Friday 12 June 2020

Ortolan full immersion

In the past few days we carried out the second part of the Ortolan Bunting Emberiza hortulana monitoring along the Karst edge of SW Slovenia, where the country's last singing males still cling (see this post). At the beginning of May we only recorded one singing male, while now we had 7 birds. Sadly this is probably the total number of all the Ortolans left in Slovenia. Despite the sad note we enjoyed very much in the melancholic songs of the territorial males, singing from the tops of oaks and sometimes allowing good views. We also managed to observe a female, followed by a male carrying food in its beak and giving the characteristic bullfinch-like call - a clear sign that a nest with nestlings was nearby.
Ortolan Bunting Emberiza hortulana  
(listen for the "bullfinch call" in the video)

Ortolan Bunting habitat in SW Slovenia.
Sage Salvia officinalis is an important element in the habitat of Ortolan Bunting.

The dry stony grasslands where Ortolans live are also otherwise very lively at this time of year and full of interesting and/or localised birds. Among the most interesting species recorded was certainly a skulky Woodchat Shrike Lanius senator - one of two birds already reported at the end of May by other observers and now, given the late date, a probable breeder in the area. If confirmed, this would represent only the second breeding record for Slovenia, although pairs in breeding season have already been noted before. Sara was also very lucky to spot two Rose-coloured Starlings Pastor roseus (part of the recent large invasion from SE Europe), while other interesting birds observed included Tawny Pipit Anthus campestris, Turtle Dove Streptopelia turtur, Honey Buzzard Pernis apivorus, Hoopoe Upupa epops, Rock Bunting Emberiza cia, Cirl Bunting Emberiza cirlus, Alpine Swift Apus melba, Golden Oriole Oriolus oriolus and large numbers of Red-backed Shrikes Lanius collurio.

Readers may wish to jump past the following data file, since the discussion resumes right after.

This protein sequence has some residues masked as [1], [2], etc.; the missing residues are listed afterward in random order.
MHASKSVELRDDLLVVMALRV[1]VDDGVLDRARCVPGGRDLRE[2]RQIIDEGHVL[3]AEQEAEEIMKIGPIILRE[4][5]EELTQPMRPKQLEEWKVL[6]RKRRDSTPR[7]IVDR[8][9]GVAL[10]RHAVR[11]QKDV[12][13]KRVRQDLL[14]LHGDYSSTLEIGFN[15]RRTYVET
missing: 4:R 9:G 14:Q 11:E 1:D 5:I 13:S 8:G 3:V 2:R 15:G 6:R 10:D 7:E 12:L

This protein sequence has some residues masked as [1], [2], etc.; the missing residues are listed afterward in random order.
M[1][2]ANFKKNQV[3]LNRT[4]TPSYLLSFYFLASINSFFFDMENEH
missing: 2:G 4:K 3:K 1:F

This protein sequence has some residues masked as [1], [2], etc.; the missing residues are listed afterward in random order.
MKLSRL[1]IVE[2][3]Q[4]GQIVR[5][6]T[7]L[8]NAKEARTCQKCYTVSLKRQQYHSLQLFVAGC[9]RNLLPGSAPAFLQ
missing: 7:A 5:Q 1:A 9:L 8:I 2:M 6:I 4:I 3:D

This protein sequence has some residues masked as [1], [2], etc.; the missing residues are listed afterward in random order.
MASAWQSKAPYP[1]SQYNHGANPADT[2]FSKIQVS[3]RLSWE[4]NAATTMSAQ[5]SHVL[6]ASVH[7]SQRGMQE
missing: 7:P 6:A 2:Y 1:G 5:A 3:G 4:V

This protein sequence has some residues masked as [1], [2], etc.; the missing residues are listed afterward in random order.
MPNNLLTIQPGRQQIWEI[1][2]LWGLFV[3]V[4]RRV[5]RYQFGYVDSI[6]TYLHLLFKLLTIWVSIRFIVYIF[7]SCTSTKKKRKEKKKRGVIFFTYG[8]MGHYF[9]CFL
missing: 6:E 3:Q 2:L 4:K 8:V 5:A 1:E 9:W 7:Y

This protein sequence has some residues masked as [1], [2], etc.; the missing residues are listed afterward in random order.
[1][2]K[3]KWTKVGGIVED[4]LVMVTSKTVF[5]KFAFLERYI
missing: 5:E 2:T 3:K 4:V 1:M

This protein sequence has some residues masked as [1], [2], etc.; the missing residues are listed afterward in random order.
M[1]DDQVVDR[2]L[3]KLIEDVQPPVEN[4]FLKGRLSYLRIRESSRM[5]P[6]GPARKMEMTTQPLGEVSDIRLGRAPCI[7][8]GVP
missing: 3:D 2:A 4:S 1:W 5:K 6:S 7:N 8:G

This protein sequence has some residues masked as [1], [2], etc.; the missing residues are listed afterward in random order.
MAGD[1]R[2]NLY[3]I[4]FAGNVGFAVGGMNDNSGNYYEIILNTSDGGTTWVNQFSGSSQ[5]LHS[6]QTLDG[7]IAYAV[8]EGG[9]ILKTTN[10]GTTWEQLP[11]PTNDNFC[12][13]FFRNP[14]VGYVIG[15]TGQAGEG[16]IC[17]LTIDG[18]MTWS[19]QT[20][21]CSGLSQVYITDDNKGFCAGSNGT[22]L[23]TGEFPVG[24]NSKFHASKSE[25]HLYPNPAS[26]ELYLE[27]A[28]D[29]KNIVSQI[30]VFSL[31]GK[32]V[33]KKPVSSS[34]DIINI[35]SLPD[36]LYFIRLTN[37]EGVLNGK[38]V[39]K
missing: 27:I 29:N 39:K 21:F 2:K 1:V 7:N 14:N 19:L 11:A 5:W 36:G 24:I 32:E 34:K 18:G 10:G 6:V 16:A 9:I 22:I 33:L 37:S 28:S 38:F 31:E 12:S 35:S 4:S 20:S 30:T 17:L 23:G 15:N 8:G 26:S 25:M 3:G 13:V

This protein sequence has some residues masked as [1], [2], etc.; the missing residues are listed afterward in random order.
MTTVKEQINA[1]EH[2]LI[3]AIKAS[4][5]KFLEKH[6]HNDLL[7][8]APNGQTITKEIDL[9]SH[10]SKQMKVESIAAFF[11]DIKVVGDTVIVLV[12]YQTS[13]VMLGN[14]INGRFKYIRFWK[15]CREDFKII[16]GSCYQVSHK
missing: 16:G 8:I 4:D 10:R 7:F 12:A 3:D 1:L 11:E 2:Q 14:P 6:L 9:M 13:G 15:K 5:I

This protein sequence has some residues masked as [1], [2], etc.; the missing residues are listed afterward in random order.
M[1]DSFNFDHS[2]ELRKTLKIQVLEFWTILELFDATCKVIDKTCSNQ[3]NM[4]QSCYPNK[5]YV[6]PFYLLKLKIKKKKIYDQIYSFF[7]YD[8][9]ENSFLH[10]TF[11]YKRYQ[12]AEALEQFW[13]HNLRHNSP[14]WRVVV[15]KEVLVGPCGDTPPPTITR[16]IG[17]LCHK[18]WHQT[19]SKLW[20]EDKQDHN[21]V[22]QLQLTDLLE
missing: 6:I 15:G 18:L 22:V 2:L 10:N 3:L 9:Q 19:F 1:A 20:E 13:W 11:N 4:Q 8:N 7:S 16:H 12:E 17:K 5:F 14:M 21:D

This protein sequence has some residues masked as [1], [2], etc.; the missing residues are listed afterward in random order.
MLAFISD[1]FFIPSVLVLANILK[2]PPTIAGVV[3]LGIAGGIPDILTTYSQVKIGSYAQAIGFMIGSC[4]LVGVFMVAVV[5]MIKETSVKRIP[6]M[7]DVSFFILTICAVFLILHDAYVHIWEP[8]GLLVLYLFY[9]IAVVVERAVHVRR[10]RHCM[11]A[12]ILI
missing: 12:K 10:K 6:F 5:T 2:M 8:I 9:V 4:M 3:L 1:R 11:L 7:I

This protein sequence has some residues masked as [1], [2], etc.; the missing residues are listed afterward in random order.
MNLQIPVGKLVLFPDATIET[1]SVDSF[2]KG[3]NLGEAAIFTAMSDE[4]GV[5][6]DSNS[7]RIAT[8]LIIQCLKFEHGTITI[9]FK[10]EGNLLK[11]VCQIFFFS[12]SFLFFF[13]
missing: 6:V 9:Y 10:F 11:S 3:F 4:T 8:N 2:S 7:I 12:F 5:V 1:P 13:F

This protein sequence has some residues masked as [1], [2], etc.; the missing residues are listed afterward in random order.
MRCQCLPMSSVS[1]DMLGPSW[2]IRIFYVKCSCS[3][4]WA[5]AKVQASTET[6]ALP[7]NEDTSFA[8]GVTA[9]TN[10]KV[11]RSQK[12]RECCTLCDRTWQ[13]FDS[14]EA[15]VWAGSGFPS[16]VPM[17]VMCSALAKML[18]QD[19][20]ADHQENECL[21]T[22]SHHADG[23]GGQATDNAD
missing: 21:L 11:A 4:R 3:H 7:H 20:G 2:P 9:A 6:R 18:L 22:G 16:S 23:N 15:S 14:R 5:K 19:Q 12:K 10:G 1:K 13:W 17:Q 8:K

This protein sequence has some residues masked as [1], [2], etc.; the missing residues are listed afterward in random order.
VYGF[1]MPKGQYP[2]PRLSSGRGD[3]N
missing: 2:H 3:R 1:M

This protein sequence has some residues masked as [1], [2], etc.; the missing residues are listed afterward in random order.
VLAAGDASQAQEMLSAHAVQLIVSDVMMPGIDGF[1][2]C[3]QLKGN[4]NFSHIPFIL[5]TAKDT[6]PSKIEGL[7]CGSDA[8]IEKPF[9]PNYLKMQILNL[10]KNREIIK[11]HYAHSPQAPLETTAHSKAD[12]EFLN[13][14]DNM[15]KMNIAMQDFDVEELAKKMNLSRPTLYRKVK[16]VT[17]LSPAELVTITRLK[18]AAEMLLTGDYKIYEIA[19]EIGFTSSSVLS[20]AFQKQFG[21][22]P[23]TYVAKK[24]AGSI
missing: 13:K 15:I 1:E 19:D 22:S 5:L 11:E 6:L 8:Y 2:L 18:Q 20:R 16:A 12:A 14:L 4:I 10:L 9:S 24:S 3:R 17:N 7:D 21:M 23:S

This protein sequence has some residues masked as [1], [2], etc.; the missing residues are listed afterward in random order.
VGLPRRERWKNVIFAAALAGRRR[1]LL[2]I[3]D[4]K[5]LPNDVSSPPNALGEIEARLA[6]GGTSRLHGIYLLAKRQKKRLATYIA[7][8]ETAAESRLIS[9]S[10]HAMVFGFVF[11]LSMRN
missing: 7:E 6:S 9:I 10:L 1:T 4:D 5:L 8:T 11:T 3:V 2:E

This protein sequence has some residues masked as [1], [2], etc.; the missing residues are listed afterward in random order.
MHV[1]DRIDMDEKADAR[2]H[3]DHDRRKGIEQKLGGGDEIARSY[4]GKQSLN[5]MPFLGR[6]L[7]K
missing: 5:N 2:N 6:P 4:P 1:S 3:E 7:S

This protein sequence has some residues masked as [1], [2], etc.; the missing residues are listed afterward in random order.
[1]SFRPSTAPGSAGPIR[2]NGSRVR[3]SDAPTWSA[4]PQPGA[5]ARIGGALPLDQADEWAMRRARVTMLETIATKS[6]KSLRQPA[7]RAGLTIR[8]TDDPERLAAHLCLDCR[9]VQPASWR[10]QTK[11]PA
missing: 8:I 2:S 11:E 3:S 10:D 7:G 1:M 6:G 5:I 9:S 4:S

Rose-coloured Starling Pastor roseus
Red-backed Shrike Lanius collurio
Tawny Pipit Anthus campestris in typical habitat.
Cirl Bunting Emberiza cirlus
Cuckoo Cuculus canorus

Butterfly diversity in the meadows is reaching its climax now and the Karst edge is a major hotspot for Lepidoptera in Slovenia. At the moment the predominant species include Black-veined White Aporia crataegi, Marbled White Melanargia galathea, Twin-spot Fritillary Brenthis hecate and various other Melitaea fritillaries, as well as different species of Burnets Zygaena, including the characteristic Carniolan Burnet Zygaena carniolica. Although this year we didn't have the time to dedicate entirely to butterflies yet, we still managed to observe some scarce species like Niobe Fritillary Argynnis niobe and Safflower Skipper Pyrgus carthami. Hopefully more to come in the next weeks.
Black-veined White Aporia crataegi
Marbled White Melanargia galathea, Burnet Zygaena sp., Forester Adscita sp.
Twin-spot Fritillary Brenthis hecate
Weaver's Fritillary Boloria dia
Spotted Fritillary Melitaea didyma
Niobe Fritillary Argynnis niobe
Safflower Skipper Pyrgus carthami
Carniolan Burnet Zygaena carniolica
Dry limestone grasslands along the Karst edge.
View of the Karst edge (right) and part of Istria (left) with Trieste and its gulf in the distance.
Karst edge (Kraški rob) - the limestone "step" dividing the Karst plateau from Istria.